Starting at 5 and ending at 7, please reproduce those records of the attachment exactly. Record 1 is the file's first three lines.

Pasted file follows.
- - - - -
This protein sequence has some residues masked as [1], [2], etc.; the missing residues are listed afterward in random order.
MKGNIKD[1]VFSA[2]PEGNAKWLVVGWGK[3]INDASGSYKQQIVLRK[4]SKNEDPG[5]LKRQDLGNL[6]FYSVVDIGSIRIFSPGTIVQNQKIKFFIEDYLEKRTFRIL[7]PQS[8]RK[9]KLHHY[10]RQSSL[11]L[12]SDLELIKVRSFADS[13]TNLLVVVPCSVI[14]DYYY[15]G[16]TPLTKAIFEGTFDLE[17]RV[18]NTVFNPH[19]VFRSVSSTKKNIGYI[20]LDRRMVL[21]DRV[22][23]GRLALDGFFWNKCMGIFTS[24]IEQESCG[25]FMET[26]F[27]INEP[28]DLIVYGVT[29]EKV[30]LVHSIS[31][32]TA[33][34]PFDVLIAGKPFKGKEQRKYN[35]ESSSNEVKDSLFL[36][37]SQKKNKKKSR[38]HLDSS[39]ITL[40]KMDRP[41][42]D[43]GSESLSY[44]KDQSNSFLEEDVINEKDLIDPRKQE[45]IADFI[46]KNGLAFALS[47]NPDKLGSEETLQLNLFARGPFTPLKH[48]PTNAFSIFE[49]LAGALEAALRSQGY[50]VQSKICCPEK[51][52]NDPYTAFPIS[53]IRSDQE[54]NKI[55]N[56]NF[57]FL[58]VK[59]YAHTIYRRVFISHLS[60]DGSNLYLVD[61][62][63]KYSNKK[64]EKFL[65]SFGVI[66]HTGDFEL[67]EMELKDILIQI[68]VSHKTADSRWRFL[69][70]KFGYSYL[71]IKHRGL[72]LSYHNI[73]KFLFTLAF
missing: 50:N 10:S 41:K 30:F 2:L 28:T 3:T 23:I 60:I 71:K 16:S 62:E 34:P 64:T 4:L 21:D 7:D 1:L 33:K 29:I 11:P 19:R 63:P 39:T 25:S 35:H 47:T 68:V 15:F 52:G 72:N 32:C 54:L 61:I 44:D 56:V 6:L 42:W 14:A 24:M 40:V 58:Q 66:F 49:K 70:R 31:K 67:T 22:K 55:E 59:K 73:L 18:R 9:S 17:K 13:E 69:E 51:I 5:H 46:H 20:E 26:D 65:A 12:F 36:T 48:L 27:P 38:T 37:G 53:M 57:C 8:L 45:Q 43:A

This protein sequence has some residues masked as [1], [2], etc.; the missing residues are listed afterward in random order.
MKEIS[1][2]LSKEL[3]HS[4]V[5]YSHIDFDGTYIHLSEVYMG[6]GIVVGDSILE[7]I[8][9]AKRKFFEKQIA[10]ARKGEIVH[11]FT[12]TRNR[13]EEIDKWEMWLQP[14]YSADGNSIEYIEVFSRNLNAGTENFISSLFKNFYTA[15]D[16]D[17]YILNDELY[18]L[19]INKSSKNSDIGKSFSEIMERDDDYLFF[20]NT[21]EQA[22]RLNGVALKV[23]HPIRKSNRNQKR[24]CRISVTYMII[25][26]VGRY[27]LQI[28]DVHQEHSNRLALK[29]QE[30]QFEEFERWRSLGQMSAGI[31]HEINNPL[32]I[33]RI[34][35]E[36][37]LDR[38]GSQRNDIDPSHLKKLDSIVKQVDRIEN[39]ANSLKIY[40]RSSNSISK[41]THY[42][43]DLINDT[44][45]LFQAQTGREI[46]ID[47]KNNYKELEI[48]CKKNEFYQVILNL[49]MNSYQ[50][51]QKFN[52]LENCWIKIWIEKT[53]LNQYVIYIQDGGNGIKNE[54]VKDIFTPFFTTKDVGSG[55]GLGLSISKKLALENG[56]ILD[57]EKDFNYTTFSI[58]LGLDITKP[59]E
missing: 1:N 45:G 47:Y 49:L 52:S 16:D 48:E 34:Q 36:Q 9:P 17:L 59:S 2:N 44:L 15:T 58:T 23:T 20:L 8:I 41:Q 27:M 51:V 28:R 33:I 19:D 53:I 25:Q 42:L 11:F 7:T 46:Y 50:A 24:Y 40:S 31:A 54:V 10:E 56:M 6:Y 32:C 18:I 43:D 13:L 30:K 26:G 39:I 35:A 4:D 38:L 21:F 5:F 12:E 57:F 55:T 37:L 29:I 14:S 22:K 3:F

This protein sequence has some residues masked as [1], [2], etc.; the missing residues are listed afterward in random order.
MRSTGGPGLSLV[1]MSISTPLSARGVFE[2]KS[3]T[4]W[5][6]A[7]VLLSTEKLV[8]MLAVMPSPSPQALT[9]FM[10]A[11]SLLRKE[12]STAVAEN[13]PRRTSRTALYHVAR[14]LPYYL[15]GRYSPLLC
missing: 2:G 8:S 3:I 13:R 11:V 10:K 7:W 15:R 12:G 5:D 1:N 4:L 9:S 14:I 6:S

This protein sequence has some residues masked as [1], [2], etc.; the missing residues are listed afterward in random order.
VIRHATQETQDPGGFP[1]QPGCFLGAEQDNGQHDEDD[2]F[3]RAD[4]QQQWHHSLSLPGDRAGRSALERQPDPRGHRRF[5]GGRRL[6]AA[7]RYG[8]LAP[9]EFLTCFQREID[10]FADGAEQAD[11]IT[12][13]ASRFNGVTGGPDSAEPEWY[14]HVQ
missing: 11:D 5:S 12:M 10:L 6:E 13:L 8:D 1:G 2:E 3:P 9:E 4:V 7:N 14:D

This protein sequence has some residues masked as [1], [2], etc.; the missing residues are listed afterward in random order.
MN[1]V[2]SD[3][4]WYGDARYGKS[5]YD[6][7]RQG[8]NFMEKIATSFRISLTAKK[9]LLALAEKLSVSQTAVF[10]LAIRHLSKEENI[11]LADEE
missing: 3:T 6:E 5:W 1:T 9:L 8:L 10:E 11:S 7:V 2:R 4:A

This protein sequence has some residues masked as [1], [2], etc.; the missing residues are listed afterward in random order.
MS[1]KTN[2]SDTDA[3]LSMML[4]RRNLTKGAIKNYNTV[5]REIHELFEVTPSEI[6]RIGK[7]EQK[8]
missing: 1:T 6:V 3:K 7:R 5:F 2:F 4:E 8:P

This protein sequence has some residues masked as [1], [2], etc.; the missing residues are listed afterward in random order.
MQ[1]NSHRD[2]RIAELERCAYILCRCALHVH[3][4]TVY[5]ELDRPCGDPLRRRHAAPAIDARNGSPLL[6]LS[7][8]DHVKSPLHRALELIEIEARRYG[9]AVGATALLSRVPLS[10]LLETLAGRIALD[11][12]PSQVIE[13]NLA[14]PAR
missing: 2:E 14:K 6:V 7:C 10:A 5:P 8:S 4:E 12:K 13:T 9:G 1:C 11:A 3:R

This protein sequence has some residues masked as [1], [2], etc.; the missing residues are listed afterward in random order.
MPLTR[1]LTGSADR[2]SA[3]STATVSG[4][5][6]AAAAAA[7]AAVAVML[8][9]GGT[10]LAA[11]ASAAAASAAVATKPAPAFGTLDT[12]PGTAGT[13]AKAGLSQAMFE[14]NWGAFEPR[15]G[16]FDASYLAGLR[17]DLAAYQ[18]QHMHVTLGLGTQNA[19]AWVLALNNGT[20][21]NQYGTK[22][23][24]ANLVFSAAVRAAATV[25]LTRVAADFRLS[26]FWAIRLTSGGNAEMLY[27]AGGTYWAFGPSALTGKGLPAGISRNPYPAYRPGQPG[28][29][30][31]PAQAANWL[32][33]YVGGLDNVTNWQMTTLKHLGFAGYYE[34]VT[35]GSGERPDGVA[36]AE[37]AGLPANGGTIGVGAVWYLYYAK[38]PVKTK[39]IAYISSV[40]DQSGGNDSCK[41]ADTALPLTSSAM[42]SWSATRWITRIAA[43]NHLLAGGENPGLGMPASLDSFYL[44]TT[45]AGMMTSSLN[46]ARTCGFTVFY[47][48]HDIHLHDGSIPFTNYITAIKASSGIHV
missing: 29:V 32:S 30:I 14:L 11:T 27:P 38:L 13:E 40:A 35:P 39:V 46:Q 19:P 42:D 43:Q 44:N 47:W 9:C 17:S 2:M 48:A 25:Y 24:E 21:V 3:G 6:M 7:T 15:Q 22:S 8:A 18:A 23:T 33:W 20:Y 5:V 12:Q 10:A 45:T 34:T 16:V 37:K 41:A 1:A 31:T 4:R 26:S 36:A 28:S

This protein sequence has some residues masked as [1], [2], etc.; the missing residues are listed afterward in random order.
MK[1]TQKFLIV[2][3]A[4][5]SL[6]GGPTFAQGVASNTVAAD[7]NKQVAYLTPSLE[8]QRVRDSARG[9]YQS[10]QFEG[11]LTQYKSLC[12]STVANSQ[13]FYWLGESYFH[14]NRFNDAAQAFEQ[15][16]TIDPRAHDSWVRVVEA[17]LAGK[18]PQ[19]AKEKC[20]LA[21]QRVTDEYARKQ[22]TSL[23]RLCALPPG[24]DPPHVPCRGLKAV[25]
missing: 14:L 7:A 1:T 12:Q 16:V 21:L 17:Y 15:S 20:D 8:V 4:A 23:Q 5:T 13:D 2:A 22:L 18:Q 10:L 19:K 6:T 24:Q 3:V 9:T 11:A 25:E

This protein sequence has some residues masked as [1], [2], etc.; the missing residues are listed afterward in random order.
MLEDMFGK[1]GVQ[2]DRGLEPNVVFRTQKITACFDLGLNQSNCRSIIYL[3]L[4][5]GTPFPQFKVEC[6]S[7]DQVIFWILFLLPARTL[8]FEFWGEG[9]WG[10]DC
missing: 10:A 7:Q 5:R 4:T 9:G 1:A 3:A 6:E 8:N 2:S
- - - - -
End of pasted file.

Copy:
This protein sequence has some residues masked as [1], [2], etc.; the missing residues are listed afterward in random order.
MN[1]V[2]SD[3][4]WYGDARYGKS[5]YD[6][7]RQG[8]NFMEKIATSFRISLTAKK[9]LLALAEKLSVSQTAVF[10]LAIRHLSKEENI[11]LADEE
missing: 3:T 6:E 5:W 1:T 9:L 8:L 10:E 11:S 7:V 2:R 4:A

This protein sequence has some residues masked as [1], [2], etc.; the missing residues are listed afterward in random order.
MS[1]KTN[2]SDTDA[3]LSMML[4]RRNLTKGAIKNYNTV[5]REIHELFEVTPSEI[6]RIGK[7]EQK[8]
missing: 1:T 6:V 3:K 7:R 5:F 2:F 4:E 8:P

This protein sequence has some residues masked as [1], [2], etc.; the missing residues are listed afterward in random order.
MQ[1]NSHRD[2]RIAELERCAYILCRCALHVH[3][4]TVY[5]ELDRPCGDPLRRRHAAPAIDARNGSPLL[6]LS[7][8]DHVKSPLHRALELIEIEARRYG[9]AVGATALLSRVPLS[10]LLETLAGRIALD[11][12]PSQVIE[13]NLA[14]PAR
missing: 2:E 14:K 6:V 7:C 10:A 5:P 8:S 4:E 12:K 13:T 9:G 1:C 11:A 3:R